In order to be fruitful, meditation should be practiced within a set of disciplines that give direction to one’s daily life.
The practice should be regular and systematic. Such practice works best within a community or group of people practicing the same disciplines together on a regular basis. Meditation is a difficult endeavor and is facilitated by communion with others.
Most religious traditions have such disciplines, so it is usually possible to find them within your tradition, if that is what would work for you.
There are also disciplines that can be practiced independent of all traditions.
I can only speak to and recommend one specific method of meditation: Passage Meditation.
I have practiced passage meditation as presented by Eknath Easwaran of the Blue Mountain Center of Meditation for over two decades. It is not my purpose to describe this or any method meditation, but only to say that passage meditation, if practiced according to its instructions, is safe and powerful.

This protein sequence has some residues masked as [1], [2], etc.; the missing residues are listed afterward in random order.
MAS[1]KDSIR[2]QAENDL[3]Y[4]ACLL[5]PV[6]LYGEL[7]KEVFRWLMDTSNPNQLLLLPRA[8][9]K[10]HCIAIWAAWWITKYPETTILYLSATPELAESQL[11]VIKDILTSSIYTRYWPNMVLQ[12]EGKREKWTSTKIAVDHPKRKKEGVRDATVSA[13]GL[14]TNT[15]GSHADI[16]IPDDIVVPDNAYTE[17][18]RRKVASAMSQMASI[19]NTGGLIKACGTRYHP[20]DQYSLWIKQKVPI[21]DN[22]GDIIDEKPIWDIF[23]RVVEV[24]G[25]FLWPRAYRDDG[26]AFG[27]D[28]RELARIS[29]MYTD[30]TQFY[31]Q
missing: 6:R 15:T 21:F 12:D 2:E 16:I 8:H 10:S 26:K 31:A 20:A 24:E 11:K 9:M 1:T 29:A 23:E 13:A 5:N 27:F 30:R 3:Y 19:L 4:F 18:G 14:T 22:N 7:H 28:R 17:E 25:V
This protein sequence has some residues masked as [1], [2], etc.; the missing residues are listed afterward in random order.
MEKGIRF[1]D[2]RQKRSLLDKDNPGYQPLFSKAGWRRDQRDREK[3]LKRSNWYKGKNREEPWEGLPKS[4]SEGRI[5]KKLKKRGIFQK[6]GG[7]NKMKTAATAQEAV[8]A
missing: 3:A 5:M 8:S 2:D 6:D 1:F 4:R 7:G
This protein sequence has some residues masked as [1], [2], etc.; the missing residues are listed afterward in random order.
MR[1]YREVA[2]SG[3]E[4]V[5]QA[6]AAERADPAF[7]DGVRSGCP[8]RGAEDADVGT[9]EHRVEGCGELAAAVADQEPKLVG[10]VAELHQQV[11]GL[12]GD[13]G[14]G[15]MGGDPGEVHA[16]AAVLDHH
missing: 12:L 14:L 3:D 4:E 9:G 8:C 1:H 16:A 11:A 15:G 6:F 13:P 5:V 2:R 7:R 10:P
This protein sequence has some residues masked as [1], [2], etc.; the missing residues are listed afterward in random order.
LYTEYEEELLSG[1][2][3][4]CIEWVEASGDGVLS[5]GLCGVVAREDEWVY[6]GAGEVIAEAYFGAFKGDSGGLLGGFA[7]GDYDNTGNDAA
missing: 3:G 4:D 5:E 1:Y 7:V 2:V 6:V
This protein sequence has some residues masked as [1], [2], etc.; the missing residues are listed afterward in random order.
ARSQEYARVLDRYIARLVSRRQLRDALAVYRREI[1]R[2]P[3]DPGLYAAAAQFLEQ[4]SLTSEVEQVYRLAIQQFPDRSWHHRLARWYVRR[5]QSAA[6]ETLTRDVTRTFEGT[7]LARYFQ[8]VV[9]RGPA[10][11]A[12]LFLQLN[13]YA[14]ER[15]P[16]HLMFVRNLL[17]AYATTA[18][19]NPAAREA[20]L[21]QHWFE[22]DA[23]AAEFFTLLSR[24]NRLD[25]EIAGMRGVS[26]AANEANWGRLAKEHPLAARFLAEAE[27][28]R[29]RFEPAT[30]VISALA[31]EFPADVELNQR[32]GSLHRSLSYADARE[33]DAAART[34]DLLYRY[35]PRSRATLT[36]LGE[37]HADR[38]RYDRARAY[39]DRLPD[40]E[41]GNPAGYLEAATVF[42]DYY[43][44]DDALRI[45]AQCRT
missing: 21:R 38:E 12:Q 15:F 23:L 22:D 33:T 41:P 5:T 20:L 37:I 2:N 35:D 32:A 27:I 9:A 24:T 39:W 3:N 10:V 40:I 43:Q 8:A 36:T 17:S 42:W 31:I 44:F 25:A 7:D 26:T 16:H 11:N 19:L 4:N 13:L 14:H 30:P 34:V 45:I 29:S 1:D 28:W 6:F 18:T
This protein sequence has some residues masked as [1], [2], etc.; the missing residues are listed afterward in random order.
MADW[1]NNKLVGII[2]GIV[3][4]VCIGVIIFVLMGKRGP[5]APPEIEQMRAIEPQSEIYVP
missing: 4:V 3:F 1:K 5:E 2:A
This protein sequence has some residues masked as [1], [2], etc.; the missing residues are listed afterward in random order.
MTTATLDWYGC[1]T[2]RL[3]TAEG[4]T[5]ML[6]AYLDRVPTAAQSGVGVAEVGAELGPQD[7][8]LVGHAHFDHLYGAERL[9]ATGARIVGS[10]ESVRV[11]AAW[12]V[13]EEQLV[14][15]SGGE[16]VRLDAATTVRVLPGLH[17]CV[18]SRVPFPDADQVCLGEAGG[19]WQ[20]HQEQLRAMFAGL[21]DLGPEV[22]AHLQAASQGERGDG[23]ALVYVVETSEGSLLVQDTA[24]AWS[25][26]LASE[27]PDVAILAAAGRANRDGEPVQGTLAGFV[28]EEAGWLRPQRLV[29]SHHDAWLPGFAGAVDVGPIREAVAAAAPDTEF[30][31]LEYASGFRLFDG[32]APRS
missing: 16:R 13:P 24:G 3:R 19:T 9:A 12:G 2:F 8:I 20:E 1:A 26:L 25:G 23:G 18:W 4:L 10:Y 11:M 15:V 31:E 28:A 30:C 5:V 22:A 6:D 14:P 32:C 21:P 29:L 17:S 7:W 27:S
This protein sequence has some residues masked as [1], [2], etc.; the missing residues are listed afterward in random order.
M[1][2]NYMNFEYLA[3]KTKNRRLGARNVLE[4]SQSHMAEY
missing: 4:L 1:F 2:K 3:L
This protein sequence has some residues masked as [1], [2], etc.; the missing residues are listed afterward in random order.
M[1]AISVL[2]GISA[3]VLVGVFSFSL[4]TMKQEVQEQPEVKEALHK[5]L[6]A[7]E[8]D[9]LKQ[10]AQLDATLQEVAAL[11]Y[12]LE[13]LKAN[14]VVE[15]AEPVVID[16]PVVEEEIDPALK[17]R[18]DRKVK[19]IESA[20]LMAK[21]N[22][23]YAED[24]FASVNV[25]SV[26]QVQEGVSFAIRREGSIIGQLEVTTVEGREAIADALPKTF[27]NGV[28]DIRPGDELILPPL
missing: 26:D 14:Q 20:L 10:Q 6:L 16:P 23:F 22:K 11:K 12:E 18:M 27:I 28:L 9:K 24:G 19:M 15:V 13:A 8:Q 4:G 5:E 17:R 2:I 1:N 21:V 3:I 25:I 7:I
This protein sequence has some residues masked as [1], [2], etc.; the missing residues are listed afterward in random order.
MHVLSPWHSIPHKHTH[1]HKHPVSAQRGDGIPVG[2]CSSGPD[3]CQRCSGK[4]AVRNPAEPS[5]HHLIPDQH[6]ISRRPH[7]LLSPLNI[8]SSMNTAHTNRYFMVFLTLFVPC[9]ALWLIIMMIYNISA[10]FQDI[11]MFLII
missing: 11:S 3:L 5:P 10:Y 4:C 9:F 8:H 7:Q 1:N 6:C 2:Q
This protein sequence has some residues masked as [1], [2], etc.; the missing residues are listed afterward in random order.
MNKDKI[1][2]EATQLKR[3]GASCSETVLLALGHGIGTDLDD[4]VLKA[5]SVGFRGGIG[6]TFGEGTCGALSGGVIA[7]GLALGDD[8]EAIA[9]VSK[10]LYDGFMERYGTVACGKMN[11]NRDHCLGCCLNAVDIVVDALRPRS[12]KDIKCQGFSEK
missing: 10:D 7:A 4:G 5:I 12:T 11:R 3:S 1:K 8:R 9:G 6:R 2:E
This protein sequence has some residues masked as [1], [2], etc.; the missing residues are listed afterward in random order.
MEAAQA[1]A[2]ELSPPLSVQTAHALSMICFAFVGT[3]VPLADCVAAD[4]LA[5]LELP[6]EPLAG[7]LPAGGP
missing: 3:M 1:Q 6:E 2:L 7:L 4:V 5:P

Part of the BMCM mission is to support people practicing passage meditation. Their website is the portal through which these resources may be accessed.
Just about everyone who is in their late teens or older can meditate using this method. While passage meditation is not recommended for younger folk, there are elements in the program they can practice until they reach an age when meditation is appropriate.
There are some people who for various reasons ought not to attempt meditation, so it is the responsibility of each individual to know their own capacities and limitations and they should consult with professional personnel if any doubt exists.
You can find all you need to know to start meditating on the BMCM website: www.easwaran.org. There are free materials available and other resources such as books, videos, retreats and information about fellowship groups.